For a reference, see the novel The Princess Bride. The amazing William Goldman uses a literary device known as an “unreliable narrator,” which is also referred to, occasionally, as “lying one’s ass off,” He does it well.
That’s not what’s happening here, of course.
What I mean is, everything I tell you is like the catchphrase from Dragnet:.
”Just the facts”
Buuum bum-bum bum.
Or it’s not. One of those is probably right.
Anyway, back to the tree tunnel. On the path are two men and Lesley the fly.
The first man is Errol Flynn, a Tinseltown icon. Flynn was a "man’s man" who once challenged John Huston to a fistfight "just because." He was and always will be the King of Swashbucklers.
Flynn was Robin Hood before Russel Crowe or Cary Elwes or (God help you) Kevin Costner tried to be. He was Captain Blood and Captain Kidd. He was The Sea Hawk. He was a hero who played the part well. Walt Junior didn’t want to be called Flynn for no reason.
Off screen Errol was different, but isn't everyone when they're not in public? Errol liked to drink. He liked to have sex. He liked to do many other things human beings do behind closed doors but don't talk about. Being in the public eye, however, the mistakes he made caused his star to lose its luster and resulted in his demonization by the press.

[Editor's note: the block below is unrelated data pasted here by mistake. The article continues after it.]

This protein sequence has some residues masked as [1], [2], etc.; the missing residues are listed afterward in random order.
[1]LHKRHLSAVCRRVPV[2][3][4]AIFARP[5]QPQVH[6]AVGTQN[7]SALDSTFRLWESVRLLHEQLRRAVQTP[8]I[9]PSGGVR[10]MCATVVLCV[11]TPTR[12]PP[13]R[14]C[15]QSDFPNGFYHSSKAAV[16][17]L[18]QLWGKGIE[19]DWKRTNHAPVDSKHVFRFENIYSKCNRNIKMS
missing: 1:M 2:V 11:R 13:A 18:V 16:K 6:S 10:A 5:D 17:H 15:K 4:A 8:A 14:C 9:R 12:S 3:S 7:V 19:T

It's 1959 in Lesley's dream, and mistakes are all Errol thinks about. At this point, according to “The They,” Flynn is a monster. After years of hearing how awful he is he's started to believe the press. His drinking has increased. His body is falling apart. He’s 50, but looks 68. His nose is red and fleshy on his puffy face. His famous smile is long gone.
On the path beside him is Bob Anderson, who is 37 and on his way to becoming the most well-known swordmaster in the movie industry. Bob will eventually work on films such as Star Wars, Highlander, The Lord of the Rings and The Princess Bride, but in ‘59 he’s best known for what happened on the set of the first movie he ever worked on.
It was called The Master of Ballantrae. Bob and Errol were fencing on set when Errol was cut by Bob’s blade. Something strange happened that day, but only Bob and Errol know what and they’re not telling. Errol famously said that “some fans” had walked into his eye-line and he'd lost focus. Right.
It was what happened next, however, that really matters. Bob was dubbed “The Man Who Cut Errol Flynn,” giving him immediate notoriety in The Industry and opening more doors for his career. A cool nickname and notoriety, however, can only take you so far. You need great talent and an overwhelming passion for your work to succeed. Bob had both. Everyone who worked with him knew it, including Errol.
After Bob cut him, the two developed a deep respect for one another. Flynn supposedly told the director he didn’t want to “kill” anyone on screen but Bob, and they became close friends in the years after the incident.
That’s all for me. Back to the dream. Lesley the fly is buzzing around the tree tunnel, watching Errol and Bob. He sees a million Errols look stop and look around in wonder.
“This path is amazing," Errol says. "It looks like a vortex to another realm.”
Bob nods, but says nothing. Flynn looks over, sadly.
“Apologies for missing your birthday,” he says. “It’s been insane the last few months.”
Bob nods and smiles. “Think nothing of it, old man."
Errol smirks. “I’ll show you who the old man is, old man!”